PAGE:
The Turkish company SmartSoft started to provide consultancy services to the public in India inprojects to develop national transportation payment systems in the country.

SmartSoft, one of the companies of the Cardtek Group, in recent months started a project enabling 8 million passengers to travel with prepaid cards in India’s city of Bangalore in what is known as the Asian Silicon Valley.

SmartSoft now started to provide consultancy services to the public in India in projects to develop national transportation payment systems in the country.

SmartSoft is developing payment systems projects and is informing the public in fields like transportation and shopping, from the entrance of a stadium to the use of cards on the campus.özgür Altuntaş, General Director of SmartSoft, emphasized the importance of India’s confidence in SmartSoft as one of the major producers in the software sector in this project. Altuntaş mentioned that in India with an enormous potential, to be planning to introduce this project to the whole country. Altuntaş further said: “We are developing innovative products in our country. To use these products worldwide and the fact the company succeeding doing so is a 100 percent Turkish company is making us feel proud. It is honouring us to contribute to exporting technology in order reach the goal of entering the 10 biggest economies of the world by 2023.”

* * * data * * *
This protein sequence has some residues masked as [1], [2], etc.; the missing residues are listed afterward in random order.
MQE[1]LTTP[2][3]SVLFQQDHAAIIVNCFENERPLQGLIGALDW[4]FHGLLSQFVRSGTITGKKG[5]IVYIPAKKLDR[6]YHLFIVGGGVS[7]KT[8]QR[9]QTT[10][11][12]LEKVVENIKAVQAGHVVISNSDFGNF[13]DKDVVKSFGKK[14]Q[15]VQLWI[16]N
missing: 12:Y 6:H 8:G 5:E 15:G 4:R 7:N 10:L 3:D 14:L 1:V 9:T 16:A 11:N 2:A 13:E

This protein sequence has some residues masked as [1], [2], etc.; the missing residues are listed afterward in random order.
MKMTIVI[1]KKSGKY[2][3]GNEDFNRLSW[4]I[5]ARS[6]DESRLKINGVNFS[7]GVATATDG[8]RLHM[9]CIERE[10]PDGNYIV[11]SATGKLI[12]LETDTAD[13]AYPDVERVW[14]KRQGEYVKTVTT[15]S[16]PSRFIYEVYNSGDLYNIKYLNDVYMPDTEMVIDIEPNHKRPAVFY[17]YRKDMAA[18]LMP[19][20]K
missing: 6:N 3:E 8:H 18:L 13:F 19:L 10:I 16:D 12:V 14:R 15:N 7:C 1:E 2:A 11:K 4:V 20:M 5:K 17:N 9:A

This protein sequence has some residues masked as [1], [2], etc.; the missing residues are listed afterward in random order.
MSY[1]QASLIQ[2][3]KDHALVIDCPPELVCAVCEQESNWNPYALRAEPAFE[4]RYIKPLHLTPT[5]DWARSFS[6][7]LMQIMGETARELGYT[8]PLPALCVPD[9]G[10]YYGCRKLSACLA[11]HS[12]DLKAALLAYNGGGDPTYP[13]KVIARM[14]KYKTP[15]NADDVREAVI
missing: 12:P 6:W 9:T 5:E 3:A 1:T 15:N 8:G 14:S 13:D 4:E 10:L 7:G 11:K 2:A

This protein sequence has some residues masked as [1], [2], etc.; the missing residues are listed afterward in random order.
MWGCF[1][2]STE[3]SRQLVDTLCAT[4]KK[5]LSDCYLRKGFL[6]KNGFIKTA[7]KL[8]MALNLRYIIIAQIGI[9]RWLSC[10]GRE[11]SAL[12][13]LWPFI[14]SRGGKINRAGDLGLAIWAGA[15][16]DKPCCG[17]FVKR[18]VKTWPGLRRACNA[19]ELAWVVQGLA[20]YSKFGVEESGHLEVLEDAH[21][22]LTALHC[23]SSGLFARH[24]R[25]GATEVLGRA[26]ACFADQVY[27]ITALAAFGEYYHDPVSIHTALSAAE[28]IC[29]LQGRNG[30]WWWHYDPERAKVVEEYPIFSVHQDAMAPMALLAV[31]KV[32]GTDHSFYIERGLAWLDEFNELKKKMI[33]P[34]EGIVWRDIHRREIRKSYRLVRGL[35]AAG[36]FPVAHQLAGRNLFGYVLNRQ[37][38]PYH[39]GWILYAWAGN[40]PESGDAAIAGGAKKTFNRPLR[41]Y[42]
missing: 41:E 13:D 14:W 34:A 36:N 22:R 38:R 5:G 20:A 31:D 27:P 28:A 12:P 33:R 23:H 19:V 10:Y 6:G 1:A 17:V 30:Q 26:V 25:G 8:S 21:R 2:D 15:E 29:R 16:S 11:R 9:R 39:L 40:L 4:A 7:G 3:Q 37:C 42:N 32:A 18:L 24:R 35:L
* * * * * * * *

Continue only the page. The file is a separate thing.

(Dünya, 4th November, 2014) Turkish consultant to Indian transportation network



India’s famously frugal Mars mission has been extended by around six months thanks to a surplus of fuel on board the spacecraft, the country’s space agency said March 24.The Mars Orbiter Mission spacecraft had been scheduled to wrap up its mission this month after India in September became the first Asian nation to reach the Red Planet, all on a shoe-string budget.